Anthony Lent

Fine Jewelry

  • Rings
  • Rose Gold Memento Mori Ring

Rose Gold Memento Mori Ring

975.00
Rose Gold Memento Mori Ring
Rose Gold Memento Mori Ring
Rose Gold Memento Mori Ring

Rose Gold Memento Mori Ring

975.00

18k Rose Gold
Oxidized Sterling Silver

Our skull rings are based on the anatomical illustrations of such figures as Leonardo da Vinci, well-known for his fascination with the human body, and Andreas Vesalius, usually regarded as the father of modern human anatomy. What is remarkable about these early drawings is that they aren't scientifically accurate, they're idealizations that combine observation with imagination. A real human skull isn't symmetrical and is actually quite horrific to look at. The artistic skulls of these Renaissance illustrations, however, have the magical quality of seeming more real than the real thing itself. They are hyper-real. Likewise, the Anthony Lent skull sculptures are works of art that can fool us into thinking they're based on real, human skulls. Like his "moon of the collective unconscious," these are the skulls of the collective unconscious. You instantly recognize them even though you've never actually seen them before. The Black Skull Ring in particular, is a mostly symmetrical skull-ideal that beguiles your expectations by appearing perfect but possessing just enough subtle asymmetry to preserve a touch of the real. Another design, the "Memento Mori" (or reminder of death) version, is more like a skull symbol than an anatomical skull. All of our skull designs came out of Tony's work with automata: magical, mechanical sculptures that move around in amusing and unexpected ways. One of these automata was a dancing skeleton called Mr. Bones, and its head eventually evolved inspired the various skull motifs we use in our jewelry today.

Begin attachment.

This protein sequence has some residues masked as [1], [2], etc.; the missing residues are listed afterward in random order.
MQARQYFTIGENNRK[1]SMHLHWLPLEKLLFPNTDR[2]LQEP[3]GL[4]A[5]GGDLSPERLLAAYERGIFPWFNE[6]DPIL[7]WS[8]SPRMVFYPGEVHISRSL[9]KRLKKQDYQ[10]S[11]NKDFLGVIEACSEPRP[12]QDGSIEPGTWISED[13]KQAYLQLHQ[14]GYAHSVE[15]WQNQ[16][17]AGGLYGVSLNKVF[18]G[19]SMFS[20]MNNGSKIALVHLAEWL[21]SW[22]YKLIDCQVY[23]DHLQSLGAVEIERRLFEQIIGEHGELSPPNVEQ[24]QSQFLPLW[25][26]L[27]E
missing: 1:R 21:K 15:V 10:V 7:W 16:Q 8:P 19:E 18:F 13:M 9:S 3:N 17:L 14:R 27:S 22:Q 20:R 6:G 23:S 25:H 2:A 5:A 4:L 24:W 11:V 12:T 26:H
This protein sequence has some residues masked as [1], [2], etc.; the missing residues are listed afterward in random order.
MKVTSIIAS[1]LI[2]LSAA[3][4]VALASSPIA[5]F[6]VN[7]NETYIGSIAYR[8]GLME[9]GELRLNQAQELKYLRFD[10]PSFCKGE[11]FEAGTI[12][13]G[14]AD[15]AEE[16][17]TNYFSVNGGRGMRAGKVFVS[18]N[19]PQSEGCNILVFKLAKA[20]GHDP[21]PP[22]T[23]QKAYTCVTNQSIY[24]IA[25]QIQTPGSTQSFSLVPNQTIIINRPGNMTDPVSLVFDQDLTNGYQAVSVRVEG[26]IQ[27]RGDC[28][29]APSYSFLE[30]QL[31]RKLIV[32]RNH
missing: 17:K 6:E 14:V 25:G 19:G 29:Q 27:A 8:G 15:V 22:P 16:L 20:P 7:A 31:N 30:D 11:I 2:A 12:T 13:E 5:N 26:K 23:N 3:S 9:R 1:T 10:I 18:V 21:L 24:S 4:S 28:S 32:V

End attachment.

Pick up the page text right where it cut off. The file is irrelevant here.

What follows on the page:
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18k Rose Gold
Oxidized Sterling Silver

Our skull rings are based on the anatomical illustrations of such figures as Leonardo da Vinci, well-known for his fascination with the human body, and Andreas Vesalius, usually regarded as the father of modern human anatomy. What is remarkable about these early drawings is that they aren't scientifically accurate, they're idealizations that combine observation with imagination. A real human skull isn't symmetrical and is actually quite horrific to look at. The artistic skulls of these Renaissance illustrations, however, have the magical quality of seeming more real than the real thing itself. They are hyper-real. Likewise, the Anthony Lent skull sculptures are works of art that can fool us into thinking they're based on real, human skulls. Like his "moon of the collective unconscious," these are the skulls of the collective unconscious. You instantly recognize them even though you've never actually seen them before. The Black Skull Ring in particular, is a mostly symmetrical skull-ideal that beguiles your expectations by appearing perfect but possessing just enough subtle asymmetry to preserve a touch of the real. Another design, the "Memento Mori" (or reminder of death) version, is more like a skull symbol than an anatomical skull. All of our skull designs came out of Tony's work with automata: magical, mechanical sculptures that move around in amusing and unexpected ways. One of these automata was a dancing skeleton called Mr. Bones, and its head eventually evolved inspired the various skull motifs we use in our jewelry today.